Academic journal article Professional School Counseling

A Multidimensional Study of School-Family-Community Partnership Involvement: School, School Counselor, and Training Factors

Academic journal article Professional School Counseling

A Multidimensional Study of School-Family-Community Partnership Involvement: School, School Counselor, and Training Factors

Article excerpt

A multidimensional study examines both the dimensions of school counselors' involvement in school-family-community partnerships and the factors related to their involvement in partnerships. The School Counselor Involvement in Partnerships Survey was revised and its factor structure examined. Principal factor analyses revealed three dimensions of partnership involvement. A national sample of 217 school counselors was drawn from the Common Core of Data, and hierarchical regression analyses indicated that collaborative school climate, school principal expectations, school counselor self-efficacy about partnerships, role perceptions, time constraints, and hours of partnership-related training were associated with school counselor overall involvement in partnerships. Implications for school counselor practice, training, and research are discussed.

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In the current education reform agenda, the authors of Blueprint for Reform (U.S. Department of Education, 2010)--guidelines for the reauthorization of the Elementary and Secondary Education Act (also known as the No Child Left Behind Act)consider partnerships among schools, families, and community members and organizations as vital to supporting student success. The proposed reform will support innovative "strategies to better engage families and community members in their children's education" (U.S. Department of Education, p. 6). School counselors can play an integral role in building these innovative partnerships with families, schools, and communities.

Yet, research on school counselors' involvement in partnerships is scant (Bryan, 2003; Bryan & Holcomb-McCoy, 2004, 2007; Griffin & Steen, 2010). Research on school counselors' partnership roles and practices and the factors that promote or hinder their partnership involvement could facilitate school counselors' ability to effectively implement the partnership strategies suggested in the extant literature (Bryan, 2005; Bryan & Henry, 2008; DayVines & Terriquez, 2008; Dotson-Blake, Foster, & Gressard, 2009; Griffin & Farris, 2010; Mitchell & Bryan, 2007; Trusty, Mellin, & Herbert, 2008). With this said, research on school counselor partnership roles and practices and potential influences is best approached from a multidimensional perspective, that is, within the context of multiple factors to capture the complexity of the real world in which school counselors deliver services. This multidimensional study not only examines the dimensions of school counselor involvement in school-family-community partnerships, but also the factors related to school counselor involvement in partnerships. In examining the dimensions of partnership involvement, we build on the groundbreaking work of a number of researchers (Epstein, 1995; Hoover-Dempsey et al., 2005). Epstein (1995, this issue) developed a model of six types of involvement that has been used extensively to research families' and teachers' involvement in school-family-community partnerships. Further, Hoover-Dempsey et al. developed a multidimensional model of parent involvement that examined the composition of parent involvement as well as the multiple variables that influence parent involvement.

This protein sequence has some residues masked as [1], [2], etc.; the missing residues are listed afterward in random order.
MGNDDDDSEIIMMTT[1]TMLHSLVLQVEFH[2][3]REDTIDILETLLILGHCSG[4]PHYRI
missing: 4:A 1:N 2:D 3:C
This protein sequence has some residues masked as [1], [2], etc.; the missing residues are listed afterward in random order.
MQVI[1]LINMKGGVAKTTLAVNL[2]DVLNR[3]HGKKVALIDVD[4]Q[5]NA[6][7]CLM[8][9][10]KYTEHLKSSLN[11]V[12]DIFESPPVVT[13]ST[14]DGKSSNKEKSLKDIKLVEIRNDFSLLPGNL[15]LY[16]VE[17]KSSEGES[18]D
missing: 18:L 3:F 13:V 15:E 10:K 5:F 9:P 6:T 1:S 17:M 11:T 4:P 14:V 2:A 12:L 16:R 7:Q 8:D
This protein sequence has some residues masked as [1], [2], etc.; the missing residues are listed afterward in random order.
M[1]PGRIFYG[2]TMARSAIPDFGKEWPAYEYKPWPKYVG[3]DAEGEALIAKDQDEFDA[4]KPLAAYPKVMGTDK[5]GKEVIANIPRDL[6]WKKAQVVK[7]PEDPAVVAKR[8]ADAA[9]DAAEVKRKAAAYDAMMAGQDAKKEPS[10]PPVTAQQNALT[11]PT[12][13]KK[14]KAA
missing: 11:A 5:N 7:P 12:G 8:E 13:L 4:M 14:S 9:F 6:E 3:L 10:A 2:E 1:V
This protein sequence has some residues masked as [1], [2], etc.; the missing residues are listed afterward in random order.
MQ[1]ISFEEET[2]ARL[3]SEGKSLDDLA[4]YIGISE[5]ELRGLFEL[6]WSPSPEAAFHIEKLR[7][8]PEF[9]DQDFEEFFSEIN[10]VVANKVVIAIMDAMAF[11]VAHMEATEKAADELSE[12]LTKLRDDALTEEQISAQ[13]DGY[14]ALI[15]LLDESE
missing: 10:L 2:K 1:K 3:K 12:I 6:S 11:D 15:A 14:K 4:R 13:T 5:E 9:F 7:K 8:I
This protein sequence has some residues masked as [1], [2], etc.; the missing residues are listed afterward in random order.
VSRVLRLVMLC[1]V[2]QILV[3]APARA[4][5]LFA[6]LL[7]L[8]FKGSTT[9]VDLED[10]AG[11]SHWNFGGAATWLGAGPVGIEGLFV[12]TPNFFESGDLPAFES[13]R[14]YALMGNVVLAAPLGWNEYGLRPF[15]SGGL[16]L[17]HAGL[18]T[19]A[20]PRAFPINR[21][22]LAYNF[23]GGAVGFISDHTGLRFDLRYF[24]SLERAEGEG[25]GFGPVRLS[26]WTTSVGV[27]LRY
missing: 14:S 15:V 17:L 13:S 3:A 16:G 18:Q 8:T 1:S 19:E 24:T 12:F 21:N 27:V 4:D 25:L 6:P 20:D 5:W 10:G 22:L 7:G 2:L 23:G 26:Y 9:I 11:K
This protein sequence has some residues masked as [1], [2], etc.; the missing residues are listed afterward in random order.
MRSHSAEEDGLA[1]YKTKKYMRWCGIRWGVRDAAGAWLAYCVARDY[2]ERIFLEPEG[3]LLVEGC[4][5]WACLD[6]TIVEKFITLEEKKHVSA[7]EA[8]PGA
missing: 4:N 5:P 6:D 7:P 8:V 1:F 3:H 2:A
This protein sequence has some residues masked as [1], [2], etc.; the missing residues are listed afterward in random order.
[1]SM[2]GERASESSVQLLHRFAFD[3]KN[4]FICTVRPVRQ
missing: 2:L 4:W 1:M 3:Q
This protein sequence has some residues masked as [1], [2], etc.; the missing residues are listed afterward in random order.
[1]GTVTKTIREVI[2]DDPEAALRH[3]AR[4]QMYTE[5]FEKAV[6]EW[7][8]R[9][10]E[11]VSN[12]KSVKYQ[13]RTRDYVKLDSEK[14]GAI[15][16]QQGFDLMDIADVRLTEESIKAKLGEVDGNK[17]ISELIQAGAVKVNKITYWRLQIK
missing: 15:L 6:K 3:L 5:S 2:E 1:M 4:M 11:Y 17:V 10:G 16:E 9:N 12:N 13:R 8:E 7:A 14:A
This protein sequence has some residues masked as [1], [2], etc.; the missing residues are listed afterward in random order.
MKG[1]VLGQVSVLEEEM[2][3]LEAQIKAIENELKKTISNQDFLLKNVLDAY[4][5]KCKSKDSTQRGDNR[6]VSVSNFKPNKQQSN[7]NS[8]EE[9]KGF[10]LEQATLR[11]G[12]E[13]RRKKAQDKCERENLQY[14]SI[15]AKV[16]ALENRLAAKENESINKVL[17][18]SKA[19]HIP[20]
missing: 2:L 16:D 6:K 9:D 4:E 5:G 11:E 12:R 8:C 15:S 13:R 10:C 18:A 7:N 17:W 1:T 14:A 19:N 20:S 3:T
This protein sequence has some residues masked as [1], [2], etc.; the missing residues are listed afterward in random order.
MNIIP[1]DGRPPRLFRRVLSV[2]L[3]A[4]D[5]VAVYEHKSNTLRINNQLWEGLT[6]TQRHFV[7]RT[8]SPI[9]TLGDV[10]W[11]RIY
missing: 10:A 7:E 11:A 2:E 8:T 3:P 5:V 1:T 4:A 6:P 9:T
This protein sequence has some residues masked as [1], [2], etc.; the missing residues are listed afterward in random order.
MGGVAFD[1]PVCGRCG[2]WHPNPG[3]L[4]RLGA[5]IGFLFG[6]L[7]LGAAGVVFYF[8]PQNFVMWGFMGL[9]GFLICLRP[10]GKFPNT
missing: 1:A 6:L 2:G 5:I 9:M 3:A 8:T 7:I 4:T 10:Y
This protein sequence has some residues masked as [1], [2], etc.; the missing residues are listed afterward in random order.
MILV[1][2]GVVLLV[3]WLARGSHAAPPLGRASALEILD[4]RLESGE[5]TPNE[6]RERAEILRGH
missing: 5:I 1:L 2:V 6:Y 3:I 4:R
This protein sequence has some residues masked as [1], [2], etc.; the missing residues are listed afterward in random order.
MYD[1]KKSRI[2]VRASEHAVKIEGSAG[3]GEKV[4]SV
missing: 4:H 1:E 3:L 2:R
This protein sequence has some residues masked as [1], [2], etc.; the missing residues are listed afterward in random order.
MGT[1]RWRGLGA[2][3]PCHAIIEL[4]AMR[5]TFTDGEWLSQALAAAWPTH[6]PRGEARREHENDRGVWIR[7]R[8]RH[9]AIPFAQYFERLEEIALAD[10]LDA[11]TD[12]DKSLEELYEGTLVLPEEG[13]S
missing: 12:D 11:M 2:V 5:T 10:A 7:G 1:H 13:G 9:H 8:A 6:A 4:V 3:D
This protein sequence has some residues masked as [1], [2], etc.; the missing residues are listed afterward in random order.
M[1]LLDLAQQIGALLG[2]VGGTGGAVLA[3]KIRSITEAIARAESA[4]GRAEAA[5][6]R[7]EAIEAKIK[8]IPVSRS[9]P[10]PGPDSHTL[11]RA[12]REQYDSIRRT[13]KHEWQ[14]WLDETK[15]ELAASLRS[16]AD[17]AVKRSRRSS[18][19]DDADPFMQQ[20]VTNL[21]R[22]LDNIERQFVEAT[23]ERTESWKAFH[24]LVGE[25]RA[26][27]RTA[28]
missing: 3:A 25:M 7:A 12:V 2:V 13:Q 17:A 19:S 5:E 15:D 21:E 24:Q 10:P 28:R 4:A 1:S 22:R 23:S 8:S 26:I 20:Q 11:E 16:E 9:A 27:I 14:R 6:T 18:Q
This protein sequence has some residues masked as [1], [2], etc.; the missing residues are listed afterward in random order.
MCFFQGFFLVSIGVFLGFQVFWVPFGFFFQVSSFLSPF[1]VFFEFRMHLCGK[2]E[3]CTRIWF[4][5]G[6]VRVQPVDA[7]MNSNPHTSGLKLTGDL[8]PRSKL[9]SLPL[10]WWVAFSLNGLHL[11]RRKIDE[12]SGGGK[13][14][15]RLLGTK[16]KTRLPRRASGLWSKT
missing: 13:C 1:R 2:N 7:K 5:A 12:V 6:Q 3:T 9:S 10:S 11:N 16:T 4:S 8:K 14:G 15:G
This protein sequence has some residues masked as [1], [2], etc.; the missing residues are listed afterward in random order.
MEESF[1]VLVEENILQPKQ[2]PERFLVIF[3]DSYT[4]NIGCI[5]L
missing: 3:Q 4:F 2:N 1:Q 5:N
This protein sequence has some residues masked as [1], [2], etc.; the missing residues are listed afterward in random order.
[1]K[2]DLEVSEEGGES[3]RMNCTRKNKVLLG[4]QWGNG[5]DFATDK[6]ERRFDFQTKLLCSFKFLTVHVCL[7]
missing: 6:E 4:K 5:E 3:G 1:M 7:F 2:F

Previous research has indicated that, in general, a complex interplay of external and internal factors influences school counselors' professional identity and daily roles (Brott & Myers, 1999). Bryan and Holcomb-McCoy (2007) utilized a conceptual framework that categorized the factors related to partnership involvement into school-related factors and school counselor factors. They found that school counselors' involvement in partnerships was related to one school factor, collaborative school climate, and a number of school counselor factors: role perceptions, attitudes about partnerships, and confidence in their ability to build partnerships. Our study extends Bryan and Holcomb-McCoy's study by further exploring the school and school counselor factors related to school counselor partnership involvement and includes other variables not previously examined in their model (i. …

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